company premises.  The company has
established the following guidelines for the use of ID badges.

•           Employees: Photo ID badges are
required and must be displayed at all times while on company premises.
Employees must remove their badges from view when out of the office.

•           Non-employees/Visitors:
Visitor badges are required.  Specific,
non-generic badges must identify visitors by name and the date of the
visit.  The company should investigate
visitor badges that automatically expire and determine if the use of such
technology is feasible for use.

•           Users must a report lost or
stolen badge immediately to his or her supervisor.  A temporary badge may be utilized in such
cases until the badge can be re-generated.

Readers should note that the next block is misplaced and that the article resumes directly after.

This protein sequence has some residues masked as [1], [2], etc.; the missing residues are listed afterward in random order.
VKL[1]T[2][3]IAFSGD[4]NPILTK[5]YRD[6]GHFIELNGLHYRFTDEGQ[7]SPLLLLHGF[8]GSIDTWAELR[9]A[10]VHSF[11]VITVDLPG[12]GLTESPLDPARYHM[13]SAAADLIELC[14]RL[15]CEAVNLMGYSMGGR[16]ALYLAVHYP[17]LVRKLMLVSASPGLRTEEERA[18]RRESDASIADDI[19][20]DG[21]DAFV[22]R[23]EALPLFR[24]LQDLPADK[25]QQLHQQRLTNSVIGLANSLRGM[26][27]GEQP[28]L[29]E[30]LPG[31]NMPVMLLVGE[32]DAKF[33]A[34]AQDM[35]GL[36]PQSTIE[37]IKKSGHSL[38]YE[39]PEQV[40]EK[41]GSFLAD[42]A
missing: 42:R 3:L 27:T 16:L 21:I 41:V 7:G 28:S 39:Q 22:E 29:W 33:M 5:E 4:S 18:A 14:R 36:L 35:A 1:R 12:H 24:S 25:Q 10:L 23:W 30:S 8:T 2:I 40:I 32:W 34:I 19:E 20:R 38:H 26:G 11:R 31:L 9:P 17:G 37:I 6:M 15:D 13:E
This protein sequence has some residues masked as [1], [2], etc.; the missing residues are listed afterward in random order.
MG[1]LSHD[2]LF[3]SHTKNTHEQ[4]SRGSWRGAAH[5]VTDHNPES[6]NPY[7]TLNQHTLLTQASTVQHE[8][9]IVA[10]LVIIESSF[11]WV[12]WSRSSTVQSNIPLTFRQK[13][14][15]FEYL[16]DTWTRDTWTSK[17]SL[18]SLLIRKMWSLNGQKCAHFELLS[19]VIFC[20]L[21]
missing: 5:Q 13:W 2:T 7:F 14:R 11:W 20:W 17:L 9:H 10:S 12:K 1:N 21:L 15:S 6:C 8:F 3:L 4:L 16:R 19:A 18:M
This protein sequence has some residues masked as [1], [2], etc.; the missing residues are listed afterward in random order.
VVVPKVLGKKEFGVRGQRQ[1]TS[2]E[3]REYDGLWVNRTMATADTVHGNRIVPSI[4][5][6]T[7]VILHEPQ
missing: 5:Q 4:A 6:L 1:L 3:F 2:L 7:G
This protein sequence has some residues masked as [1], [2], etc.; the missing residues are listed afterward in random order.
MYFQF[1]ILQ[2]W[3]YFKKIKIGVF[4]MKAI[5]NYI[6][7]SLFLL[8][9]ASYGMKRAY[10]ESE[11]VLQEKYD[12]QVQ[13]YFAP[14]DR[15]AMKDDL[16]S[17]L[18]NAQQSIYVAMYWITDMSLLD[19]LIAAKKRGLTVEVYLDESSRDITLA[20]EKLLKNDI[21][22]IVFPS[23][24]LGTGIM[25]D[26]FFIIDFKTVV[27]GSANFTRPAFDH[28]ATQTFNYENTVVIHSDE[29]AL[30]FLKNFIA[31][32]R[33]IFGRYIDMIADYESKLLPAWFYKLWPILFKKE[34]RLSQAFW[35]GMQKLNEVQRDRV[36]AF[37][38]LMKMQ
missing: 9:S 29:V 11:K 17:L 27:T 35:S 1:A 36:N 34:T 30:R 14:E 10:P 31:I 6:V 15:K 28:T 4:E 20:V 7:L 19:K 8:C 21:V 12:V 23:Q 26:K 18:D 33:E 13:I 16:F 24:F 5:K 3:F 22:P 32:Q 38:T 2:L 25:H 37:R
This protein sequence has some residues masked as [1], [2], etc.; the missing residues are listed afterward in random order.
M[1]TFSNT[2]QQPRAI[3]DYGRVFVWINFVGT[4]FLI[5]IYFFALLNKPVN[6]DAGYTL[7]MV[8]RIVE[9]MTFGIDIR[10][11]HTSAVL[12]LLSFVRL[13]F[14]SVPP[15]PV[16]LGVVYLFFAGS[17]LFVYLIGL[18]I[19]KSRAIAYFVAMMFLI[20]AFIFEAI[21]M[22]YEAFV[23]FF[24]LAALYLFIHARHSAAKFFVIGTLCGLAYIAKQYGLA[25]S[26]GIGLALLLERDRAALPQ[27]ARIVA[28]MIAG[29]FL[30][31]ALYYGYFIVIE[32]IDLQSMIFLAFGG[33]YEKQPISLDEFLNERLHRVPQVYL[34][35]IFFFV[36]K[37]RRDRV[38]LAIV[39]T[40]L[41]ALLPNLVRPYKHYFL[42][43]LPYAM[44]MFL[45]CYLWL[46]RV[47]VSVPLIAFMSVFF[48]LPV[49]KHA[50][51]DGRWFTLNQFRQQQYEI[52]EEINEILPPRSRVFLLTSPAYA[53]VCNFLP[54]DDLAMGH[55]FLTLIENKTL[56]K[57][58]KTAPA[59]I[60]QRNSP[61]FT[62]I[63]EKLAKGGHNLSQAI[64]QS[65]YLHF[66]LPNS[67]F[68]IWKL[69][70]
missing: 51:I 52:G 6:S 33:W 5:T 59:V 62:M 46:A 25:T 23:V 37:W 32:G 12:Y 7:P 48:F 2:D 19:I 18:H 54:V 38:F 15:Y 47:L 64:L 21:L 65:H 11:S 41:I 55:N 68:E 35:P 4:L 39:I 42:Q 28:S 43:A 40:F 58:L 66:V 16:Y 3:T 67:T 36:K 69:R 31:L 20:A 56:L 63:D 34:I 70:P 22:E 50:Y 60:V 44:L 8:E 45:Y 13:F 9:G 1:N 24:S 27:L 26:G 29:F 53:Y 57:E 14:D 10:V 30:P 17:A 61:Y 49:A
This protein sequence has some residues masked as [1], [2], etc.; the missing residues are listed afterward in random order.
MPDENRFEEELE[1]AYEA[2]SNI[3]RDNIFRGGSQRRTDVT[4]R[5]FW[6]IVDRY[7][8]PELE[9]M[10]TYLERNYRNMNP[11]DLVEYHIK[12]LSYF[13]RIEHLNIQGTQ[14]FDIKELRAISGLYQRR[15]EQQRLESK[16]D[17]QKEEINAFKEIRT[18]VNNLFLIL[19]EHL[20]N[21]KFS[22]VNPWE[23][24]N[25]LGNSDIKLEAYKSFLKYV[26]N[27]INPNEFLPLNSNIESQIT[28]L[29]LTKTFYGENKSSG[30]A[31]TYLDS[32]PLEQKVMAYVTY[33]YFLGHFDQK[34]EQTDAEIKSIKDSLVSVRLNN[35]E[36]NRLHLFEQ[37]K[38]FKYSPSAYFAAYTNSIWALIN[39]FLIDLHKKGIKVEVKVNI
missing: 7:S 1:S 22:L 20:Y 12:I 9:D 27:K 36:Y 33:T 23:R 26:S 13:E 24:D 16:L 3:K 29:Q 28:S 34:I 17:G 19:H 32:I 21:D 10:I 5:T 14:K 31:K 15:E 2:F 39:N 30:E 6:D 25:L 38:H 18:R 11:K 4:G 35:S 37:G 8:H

•           Initial badge generation will
be done only at the direction of Human Resources for new hires or users
changing jobs.  Users must show photo
identification for identity verification.

4.7.2 Sign-in Requirements
The company must maintain a sign-in log (or similar device) in the lobby or
entry area and visitors must be required to sign in upon arrival.  At minimum, the register must include the
following information: visitor’s name, company name, reason for visit, name of
person visiting, sign-in time, and sign-out time.

4.7.3 Visitor Access
Visitors should be given only the level of access to the company premises that
is appropriate to the reason for their visit. 
After checking in, visitors must be escorted unless they are considered
“trusted” by the company. 
Examples of a trusted visitor may be the company’s legal counsel,
financial advisor, or a courier that frequents the office, and will be decided
on a case-by-case basis.

4.8
Applicability of Other Policies

This document is part
of the company’s cohesive set of security policies.  Other policies may apply to the topics